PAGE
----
- a. the 4 face-up cards
- b. blind from the game deck
- c. blind from your personal deck of 10
After drawing that stock, do the following:
- a. Whenever a face-up card is drawn, slide the other stock cards 'down' so that the new face-up card is always placed on the far right; thus the 'oldest' stock is always the one on the far left.
- b & c. Whenever a stock is drawn blind from either the game deck or your personal deck of 10, place a marker on the oldest (leftmost) unmarked stock (just use a train from a company that isn't growing much).
If all 4 face-up stock cards already have markers when a stock is drawn blind, the oldest stock is discarded and removed from the game. A replacement stock is then placed on the far right and marked so that all 4 stock cards will still have tokens on them.
Any time a face-up stock is drawn, all markers are REMOVED, and marking starts over again from the oldest stock.
NOTE: Face-up stock cards marked with tokens do not prevent them from being drawn as normal.
Trading For U.P. Stock
UP stock can only be gotten by trading, one-for-one, at the end of a turn in which a player drew stock. The single stock to be traded is placed face down on the bottom of the main stock deck.
Scoring: Rounds 1-3
Scoring rounds 1, 2, and 3 score as normal with the following exceptions:
- a. If a player has a 'monopoly', i.e. he is the only player with stock played in a company, he scores only the first place money; he does not collect both first and second.
- b. UP is scored for rounds 2 and 3 as if it were a three-player game (see below).
Scoring: Round 4
The final scoring round is essentially scored like a 3-player game, with the 'dummy' or 'the house' being the third player.
For purposes of this round only, 'the house' is considered to be holding the 4 face-up stock cards, all face down stock - including the players' personal stacks - and all stock traded in for UP (which will be on the bottom of the deck already). 'The house' does not hold the cards in each player's hand, nor stock discarded from play due to 'marker removal' or from when 4-of-a-kind come face up.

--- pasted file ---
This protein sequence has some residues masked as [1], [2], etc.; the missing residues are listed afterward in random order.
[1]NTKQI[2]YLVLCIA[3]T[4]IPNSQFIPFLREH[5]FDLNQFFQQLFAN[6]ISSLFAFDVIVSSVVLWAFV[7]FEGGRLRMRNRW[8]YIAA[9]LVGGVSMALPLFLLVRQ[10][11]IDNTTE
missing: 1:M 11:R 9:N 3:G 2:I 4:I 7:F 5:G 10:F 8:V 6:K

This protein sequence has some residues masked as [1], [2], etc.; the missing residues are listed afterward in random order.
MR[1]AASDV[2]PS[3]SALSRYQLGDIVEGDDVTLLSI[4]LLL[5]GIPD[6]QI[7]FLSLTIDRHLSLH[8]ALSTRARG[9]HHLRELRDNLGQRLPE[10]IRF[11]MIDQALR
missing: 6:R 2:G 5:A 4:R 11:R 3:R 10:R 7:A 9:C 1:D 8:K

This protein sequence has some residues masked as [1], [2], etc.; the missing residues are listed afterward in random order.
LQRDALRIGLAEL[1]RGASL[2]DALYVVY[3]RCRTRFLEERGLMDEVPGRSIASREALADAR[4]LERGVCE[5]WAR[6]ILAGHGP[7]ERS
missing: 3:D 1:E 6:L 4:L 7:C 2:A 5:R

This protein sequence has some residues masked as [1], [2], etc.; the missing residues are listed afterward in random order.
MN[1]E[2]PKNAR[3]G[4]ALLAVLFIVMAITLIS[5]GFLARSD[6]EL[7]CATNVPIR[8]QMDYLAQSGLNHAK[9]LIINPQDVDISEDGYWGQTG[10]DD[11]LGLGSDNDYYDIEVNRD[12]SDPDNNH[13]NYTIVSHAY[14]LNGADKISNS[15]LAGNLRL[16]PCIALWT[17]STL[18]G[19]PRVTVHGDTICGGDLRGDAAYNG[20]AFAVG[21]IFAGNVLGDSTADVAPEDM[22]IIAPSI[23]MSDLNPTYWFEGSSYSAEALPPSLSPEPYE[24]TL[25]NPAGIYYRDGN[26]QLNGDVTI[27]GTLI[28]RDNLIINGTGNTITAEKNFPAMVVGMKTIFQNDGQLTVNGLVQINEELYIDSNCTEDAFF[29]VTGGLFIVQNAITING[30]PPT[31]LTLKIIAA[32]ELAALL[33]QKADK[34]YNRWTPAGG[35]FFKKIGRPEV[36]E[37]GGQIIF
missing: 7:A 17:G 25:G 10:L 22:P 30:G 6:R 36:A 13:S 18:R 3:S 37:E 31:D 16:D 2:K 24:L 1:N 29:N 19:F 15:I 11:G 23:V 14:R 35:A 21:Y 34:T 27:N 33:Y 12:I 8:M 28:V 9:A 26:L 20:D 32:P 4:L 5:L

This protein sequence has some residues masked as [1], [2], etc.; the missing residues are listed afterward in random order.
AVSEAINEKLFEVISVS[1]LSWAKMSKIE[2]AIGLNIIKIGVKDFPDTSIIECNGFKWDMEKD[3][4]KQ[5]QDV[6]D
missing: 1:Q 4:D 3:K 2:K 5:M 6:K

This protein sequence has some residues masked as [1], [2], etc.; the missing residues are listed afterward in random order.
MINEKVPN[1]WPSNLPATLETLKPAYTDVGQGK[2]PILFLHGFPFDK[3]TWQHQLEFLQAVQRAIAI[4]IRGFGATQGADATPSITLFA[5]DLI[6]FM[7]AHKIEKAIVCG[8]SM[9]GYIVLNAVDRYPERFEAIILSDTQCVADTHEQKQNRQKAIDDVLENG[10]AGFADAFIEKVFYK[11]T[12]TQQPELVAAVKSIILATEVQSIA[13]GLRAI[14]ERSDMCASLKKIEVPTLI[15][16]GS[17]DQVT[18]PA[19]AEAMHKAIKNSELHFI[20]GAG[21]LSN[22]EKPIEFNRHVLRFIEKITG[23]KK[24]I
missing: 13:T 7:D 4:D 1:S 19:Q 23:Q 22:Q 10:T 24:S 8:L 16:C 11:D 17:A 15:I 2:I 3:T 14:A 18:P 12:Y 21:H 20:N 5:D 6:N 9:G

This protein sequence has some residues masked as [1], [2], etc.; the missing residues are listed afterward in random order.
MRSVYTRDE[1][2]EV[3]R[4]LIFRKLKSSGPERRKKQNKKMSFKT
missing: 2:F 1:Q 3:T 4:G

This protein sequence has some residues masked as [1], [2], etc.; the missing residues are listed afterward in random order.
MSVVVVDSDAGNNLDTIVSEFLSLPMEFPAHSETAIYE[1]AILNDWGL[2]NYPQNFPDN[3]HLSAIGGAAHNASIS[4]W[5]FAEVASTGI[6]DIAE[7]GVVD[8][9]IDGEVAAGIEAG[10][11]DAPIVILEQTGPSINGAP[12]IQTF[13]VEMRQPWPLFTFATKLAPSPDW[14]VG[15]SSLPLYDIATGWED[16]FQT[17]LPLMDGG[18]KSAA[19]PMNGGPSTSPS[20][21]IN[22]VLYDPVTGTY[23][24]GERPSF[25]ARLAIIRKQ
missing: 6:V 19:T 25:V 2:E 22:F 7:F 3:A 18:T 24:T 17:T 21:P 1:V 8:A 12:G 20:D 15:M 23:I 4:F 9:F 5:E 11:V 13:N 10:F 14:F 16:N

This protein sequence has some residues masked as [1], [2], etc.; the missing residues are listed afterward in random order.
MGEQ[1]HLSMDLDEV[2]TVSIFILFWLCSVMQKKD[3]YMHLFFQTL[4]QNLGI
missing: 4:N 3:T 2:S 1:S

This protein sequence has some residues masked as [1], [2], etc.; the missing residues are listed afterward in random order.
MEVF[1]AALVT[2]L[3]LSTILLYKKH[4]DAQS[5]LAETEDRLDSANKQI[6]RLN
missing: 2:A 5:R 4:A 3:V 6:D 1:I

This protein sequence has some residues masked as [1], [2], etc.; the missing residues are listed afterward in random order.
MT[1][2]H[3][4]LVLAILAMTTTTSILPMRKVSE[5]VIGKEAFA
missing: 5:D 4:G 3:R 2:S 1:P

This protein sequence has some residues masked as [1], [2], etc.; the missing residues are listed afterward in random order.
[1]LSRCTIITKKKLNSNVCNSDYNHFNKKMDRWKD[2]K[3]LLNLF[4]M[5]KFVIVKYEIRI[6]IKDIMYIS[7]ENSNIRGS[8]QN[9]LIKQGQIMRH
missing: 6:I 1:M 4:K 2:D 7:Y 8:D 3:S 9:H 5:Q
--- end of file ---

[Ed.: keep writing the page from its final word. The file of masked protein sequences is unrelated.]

It is possible during this last round - even likely - that 'the house' will be first or second or tied for first or second in some companies. In other words, it is not uncommon during this last round for some of your first places to turn into seconds, and for some of your seconds to disappear!
For this round only, it is also now possible - though unlikely - to score both first and second place in a company. In order for this to happen, one player must have stock on the table while the other player does not, AND 'the house' must not have any stock of this company either.
Using Western & Wyoming (gray) as an example: If Winton has 4 of the 6 W&W stock played in his display and Dave holds the other 2 in his hand NOT PLAYED, then Winton has four shares, Dave has none, and since 'the house' has none, as well, Winton would score both first and second-place money. Cards discarded by markers and by 4-of-a-kind can also help create this situation.
'The house' is also considered to be holding all remaining shares of UP, not just for this final round, but for rounds 2 and 3, as well. It is therefore possible during rounds 2-4 for one player to be first in UP stock and for the other to be third place or tied for second with 'the house.' As usual, most money wins!
Thoughts from the designers:
The biggest problem we found with UP for 2 was that the final scores were often lopsided. We tried and rejected several solutions including expanding the initial deck of 24 that contains the first scoring card, as well as 'deal out 8, but keep only 4' for your starting hand of stock. We tried changing the scoring for monopolies, and also including the 'dummy' player in more scoring rounds.
The other big problem we discovered was that the 4 face-up stock cards usually became stagnant. Neither player wanted to give the other the advantage of seeing a new card, and on top of that, if was often a better play - especially in a two-player game - to draw blind anyway. With only one opponent, those four face-up stocks weren't as critical.